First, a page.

“Representatives shall be apportioned among the several States according to their respective numbers, counting the whole number of persons in each State, excluding Indians not taxed.”

That text comes from the 14th Amendment to the Constitution, and it explains how apportionment to the House of Representatives works: Every 10 years, the government conducts the census, and the 435 seats in the House are distributed according to the number of “persons” — not citizens, not adults, not dogs and cats, but persons — living in the United States.

But as part of its ongoing war on democratic representation, the Trump administration has now issued a memorandum declaring the following:

For the purpose of the reapportionment of Representatives following the 2020 census, it is the policy of the United States to exclude from the apportionment base aliens who are not in a lawful immigration status ... to the maximum extent feasible and consistent with the discretion delegated to the executive branch.

For all the legal validity this order has, it might as well have said, “It is the policy of the United States that Donald Trump weighs 180 pounds, has washboard abs and can dunk a basketball.”

So what are they up to?

First, let’s explain just how wrong this is. After the order was released, I spoke with Thomas Wolf of the Brennan Center for Justice, who was emphatic that the administration’s order “is exactly as unconstitutional as it appears.”

“Persons means persons,” Wolf said. “Persons means everyone."

“There is no secret language” in the 14th Amendment that would allow the administration to exclude people who are undocumented, Wolf continued. “The president does not have the power to decide who counts and who doesn’t. The Constitution already decided that for him.”

Recall that Trump and his allies repeatedly lost in court in their attempt to add a citizenship question to the census, including at the Supreme Court, and finally gave up last July.

That, plus the fact that it’s impossible to easily identify undocumented people, makes this whole new push even more bizarre. Even if the administration could exclude undocumented people from apportionment counts, Wolf pointed out, “They’d have to engage in some form of guesswork” to determine how many undocumented people there are in each state, which couldn’t be done precisely.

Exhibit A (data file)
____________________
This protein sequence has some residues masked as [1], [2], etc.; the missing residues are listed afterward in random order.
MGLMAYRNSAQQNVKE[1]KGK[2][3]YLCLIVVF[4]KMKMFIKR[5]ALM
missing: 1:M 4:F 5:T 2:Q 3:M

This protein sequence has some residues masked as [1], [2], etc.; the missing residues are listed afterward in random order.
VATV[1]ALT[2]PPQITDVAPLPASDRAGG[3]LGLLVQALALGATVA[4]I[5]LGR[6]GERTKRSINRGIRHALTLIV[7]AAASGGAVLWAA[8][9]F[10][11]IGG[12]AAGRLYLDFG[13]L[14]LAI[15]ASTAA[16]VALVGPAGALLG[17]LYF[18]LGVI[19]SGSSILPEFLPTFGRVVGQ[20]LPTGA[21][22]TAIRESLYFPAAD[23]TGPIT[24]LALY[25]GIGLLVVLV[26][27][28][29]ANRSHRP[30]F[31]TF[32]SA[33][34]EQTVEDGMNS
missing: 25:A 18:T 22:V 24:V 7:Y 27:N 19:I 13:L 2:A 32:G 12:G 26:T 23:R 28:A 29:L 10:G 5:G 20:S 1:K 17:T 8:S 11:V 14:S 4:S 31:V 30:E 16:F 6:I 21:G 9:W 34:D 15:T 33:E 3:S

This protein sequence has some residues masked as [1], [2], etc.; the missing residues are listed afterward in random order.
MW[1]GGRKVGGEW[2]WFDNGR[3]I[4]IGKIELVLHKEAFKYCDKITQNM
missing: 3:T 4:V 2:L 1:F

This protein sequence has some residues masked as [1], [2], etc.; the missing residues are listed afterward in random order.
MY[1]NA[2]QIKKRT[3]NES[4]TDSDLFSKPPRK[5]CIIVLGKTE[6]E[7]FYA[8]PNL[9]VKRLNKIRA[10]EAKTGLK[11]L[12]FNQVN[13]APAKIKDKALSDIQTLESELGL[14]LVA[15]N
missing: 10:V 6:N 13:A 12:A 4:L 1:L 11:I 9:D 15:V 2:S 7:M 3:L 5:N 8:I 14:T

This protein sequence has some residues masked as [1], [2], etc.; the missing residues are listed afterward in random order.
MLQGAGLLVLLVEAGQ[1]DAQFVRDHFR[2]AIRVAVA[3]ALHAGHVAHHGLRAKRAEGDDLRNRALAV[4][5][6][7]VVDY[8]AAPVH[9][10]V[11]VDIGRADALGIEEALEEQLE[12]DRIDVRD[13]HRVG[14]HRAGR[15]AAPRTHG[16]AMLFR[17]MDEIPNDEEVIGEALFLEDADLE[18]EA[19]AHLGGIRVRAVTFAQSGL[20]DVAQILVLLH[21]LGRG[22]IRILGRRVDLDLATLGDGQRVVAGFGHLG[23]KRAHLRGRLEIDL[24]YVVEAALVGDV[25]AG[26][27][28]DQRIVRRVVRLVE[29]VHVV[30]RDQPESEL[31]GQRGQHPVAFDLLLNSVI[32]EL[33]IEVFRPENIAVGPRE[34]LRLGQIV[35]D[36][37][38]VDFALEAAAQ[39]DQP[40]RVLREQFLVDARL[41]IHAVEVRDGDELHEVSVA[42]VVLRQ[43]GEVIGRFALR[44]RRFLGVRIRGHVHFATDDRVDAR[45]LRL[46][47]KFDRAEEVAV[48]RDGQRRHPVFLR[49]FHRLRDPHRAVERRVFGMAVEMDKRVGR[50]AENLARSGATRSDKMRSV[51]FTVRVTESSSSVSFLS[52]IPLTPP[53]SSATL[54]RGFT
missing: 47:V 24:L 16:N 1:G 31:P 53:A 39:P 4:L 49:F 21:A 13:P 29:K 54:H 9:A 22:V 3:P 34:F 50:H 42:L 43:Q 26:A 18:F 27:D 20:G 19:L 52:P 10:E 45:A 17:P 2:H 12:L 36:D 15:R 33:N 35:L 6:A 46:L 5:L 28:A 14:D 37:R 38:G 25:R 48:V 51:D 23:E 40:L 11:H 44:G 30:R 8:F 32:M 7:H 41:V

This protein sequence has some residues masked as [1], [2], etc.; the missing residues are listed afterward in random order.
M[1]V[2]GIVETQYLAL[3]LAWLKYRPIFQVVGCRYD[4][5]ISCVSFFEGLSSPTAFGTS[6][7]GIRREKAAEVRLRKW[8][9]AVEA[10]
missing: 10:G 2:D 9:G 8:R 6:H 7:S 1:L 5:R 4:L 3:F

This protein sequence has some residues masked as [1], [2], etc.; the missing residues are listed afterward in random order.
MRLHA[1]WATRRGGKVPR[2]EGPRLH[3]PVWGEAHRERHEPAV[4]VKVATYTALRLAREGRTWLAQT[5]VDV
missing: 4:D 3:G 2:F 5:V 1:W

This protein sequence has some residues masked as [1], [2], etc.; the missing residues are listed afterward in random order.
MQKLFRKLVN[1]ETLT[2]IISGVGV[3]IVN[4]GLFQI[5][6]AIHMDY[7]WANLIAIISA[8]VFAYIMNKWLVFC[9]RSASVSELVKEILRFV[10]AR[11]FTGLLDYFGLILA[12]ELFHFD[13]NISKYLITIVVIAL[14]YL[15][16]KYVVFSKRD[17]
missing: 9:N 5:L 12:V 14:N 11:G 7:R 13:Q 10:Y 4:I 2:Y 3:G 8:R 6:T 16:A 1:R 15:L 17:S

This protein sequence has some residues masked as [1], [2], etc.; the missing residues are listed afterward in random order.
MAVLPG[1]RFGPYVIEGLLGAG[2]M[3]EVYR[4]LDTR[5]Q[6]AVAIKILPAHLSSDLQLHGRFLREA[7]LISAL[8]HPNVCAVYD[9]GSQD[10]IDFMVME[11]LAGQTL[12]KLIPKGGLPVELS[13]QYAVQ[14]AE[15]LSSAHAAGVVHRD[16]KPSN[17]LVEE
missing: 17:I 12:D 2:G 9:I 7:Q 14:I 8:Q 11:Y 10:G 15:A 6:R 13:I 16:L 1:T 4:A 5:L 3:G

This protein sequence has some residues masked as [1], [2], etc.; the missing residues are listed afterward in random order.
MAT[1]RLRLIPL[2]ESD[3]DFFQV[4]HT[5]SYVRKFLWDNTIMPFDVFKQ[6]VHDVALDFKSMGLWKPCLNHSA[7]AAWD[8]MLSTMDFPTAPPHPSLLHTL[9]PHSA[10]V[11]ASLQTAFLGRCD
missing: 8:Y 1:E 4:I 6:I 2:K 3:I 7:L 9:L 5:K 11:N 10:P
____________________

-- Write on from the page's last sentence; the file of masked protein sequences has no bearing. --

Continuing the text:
So the process as Trump envisions it would be that the census is completed, the data are ready for reapportionment — where some states will lose seats and others will gain — and at the end, the president would essentially step in and say, “Well, I think there are a lot of illegal aliens in Texas, so they get, hmm, let’s call it two fewer seats.”

As Wolf emphasized to me, “The apportionment process follows a very clear chain of possession and choreography. The proposal on the table today for the president to fiddle with the numbers is just not how the process works.”

This is part of a broader Republican effort at the state and federal level to exclude noncitizens from counts for the purpose of apportioning seats and drawing district lines; Alabama, which could lose a House seat after this year’s census, sued in 2018 in what was functionally an attempt to get federal courts to wish the 14th Amendment out of existence and say that noncitizens shouldn’t count. The fact that the suit was absurd on its face has not accelerated its progress through the courts.

What’s the real purpose behind the Trump administration doing this now? You’ll recall that when they were trying to get a citizenship question added to the census, there was a great deal of talk about how it could make undocumented people too afraid to fill out the forms. That question never made it into the census, but their goal with this move is just slightly different.

It may not be so much about fear as it is about convincing noncitizens that they just don’t need to bother responding to the census.

Let’s keep in mind that most people don’t pay much attention to the news, let alone to issues this arcane. But say you’re an undocumented person, and you hear something about noncitizens not counting in the census; maybe you didn’t catch the whole thing. Why bother filling out that form if that’s the case? If you’re not going to be counted anyway, who cares?

That misconception may be exactly what the administration is after. If undocumented people don’t fill out the census, Trump and his allies will have achieved what they wanted all along: undercounting immigrant communities so that they’re deprived of federal resources and political power.

It doesn’t even matter if eventually the Trump administration loses in court, which it will. Just spreading the idea that noncitizens won’t be counted is enough.

So what should people do about it? “The best way to strike back is ensure that you get counted,” says Wolf, by responding to the census whether you’re a citizen or not. That would be a start.

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